As time springs forward at 2 a.m. on Nov. 6, it could be the last time we change our clocks.
On March 16, the U.S. Senate unanimously passed the Sunshine Protection Act, which would make “daylight savings time the new, permanent standard time.” If also passed by the house, the bill would take effect Nov. 5, 2023.
“I know this is not the most important issue confronting America, but it’s one of those issues where there’s a lot of agreement,” Senator Marco Rubio, one of the bill’s sponsors said in a previous article. “If we can get this passed, we don’t have to do this stupidity anymore.”
The House Energy and Commerce Committee held a hearing on the subject in March, but no further action has been taken.
“We have so many other priorities, but it doesn’t mean because it’s not a priority that we’re not trying to work on it. We are,” Rep. Frank Pallone said in a previous article, later adding, “If we can accomplish anything, it wouldn’t be until the fall.” Twenty-nine states have already passed legislation or resolutions to accommodate the change if the bill were to be signed into law. Nineteen of them were in the last five years. Federal law allows states to opt out of daylight savings time, but not to observe it permanently.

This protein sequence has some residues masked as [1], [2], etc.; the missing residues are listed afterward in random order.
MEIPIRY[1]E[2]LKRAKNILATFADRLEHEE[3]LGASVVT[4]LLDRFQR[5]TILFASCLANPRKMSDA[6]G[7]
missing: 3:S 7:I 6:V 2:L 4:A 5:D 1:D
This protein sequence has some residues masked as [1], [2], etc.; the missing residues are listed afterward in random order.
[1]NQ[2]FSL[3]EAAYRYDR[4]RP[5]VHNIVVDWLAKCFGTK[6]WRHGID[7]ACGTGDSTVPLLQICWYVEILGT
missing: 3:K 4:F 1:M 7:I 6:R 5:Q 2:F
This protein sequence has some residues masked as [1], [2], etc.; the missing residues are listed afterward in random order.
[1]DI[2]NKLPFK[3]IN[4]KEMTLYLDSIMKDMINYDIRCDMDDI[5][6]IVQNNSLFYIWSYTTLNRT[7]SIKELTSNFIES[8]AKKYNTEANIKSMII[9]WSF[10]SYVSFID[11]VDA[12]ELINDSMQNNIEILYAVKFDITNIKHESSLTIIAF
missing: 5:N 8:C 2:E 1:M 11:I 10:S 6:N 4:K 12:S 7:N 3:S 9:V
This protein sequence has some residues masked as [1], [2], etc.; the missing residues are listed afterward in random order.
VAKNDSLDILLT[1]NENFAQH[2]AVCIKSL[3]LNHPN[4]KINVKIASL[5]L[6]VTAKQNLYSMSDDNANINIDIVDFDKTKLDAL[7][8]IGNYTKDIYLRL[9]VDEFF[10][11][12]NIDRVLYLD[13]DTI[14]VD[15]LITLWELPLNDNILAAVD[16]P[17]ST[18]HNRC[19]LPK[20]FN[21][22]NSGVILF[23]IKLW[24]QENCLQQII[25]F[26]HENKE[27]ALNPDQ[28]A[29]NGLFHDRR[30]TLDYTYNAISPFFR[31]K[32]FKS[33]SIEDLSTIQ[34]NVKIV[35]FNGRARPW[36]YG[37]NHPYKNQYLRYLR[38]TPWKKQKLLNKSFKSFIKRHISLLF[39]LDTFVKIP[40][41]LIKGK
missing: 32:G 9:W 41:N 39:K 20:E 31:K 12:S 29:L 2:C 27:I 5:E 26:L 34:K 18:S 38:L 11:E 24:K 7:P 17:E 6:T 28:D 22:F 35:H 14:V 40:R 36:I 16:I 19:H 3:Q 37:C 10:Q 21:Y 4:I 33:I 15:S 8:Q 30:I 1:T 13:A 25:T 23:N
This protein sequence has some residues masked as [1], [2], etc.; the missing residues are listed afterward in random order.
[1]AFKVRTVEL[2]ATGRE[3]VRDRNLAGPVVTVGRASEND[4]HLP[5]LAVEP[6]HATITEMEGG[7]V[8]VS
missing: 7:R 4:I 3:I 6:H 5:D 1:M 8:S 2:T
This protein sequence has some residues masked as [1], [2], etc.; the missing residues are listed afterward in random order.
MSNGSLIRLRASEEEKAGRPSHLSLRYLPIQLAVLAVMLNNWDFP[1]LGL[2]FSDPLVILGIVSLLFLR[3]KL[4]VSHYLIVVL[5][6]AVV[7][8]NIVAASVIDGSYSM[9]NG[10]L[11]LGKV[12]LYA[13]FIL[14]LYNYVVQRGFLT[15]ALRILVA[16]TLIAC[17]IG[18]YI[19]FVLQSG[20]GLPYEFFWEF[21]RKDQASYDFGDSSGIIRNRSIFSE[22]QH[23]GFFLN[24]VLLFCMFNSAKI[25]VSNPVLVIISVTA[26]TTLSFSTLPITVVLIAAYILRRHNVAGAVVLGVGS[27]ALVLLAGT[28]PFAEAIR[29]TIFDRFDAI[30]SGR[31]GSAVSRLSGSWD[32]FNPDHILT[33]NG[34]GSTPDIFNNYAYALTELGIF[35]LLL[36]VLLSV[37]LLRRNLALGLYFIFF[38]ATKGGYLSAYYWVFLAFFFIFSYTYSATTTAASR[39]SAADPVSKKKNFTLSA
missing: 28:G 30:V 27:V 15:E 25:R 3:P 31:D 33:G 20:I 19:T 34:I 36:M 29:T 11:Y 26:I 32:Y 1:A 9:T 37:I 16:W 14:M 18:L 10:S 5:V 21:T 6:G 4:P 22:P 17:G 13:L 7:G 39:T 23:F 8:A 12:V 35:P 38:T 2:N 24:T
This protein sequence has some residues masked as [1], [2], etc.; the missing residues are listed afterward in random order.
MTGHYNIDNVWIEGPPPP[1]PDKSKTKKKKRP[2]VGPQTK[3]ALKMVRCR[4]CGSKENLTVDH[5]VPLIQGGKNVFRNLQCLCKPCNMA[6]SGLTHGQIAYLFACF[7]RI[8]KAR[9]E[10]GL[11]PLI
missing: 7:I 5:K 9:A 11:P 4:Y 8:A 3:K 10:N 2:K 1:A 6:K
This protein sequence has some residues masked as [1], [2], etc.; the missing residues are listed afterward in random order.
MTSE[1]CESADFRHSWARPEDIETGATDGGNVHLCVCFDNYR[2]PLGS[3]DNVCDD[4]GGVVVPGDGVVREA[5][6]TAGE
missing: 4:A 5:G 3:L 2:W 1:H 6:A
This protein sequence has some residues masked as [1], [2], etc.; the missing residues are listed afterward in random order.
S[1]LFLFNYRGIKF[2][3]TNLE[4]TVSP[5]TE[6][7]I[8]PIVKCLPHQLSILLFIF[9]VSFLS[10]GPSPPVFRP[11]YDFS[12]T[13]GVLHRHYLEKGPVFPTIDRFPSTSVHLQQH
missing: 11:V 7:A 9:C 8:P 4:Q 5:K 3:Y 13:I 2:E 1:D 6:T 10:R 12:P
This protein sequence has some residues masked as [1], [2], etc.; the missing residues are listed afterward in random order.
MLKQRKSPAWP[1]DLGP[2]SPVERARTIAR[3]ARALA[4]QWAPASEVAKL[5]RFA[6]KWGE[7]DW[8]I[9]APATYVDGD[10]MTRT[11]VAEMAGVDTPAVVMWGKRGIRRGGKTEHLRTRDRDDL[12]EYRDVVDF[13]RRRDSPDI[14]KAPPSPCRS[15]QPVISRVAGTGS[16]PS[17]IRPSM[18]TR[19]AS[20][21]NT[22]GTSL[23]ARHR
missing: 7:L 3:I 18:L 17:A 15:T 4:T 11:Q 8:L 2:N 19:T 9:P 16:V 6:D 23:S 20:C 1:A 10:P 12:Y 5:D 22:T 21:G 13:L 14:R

The states that follow standard time, Arizona and Hawaii, as well as many U.S. territories would be allowed to continue doing so. This would mean a year-round disconnect between states that should be in the same time zone.
In March 2022, a CBS News poll showed that 46% of residents preferred year-round daylight savings time, 33% preferred year-round standard time and 21% were fine with continuing to change the clocks twice per year.
During daylight savings time, the sun rises later. For this reason, the National Association of Convenience Stores opposes the bill saying that “we should not have kids going to school in the dark.”
Some studies have shown that daylight savings time causes people’s health and internal clock to suffer. Historically, there have also been a higher number of car accidents and workplace injuries days after the time change.
Other studies have shown a slight increase in heart attacks and strokes in the days following the change.
Supporters also say the extra light in the evening could help outdoor businesses like golf courses and ski resorts.
Daylight savings time was originally enacted during World War I to conserve energy and only lasted for seven months. It was brought back during World War II and has continued since.
The current spring-forward-and-backward model was part of the Uniform Time Act of 1966. The most recent revision was part of the Energy Policy Act of 2005. Changes mostly affected the beginning and ending dates.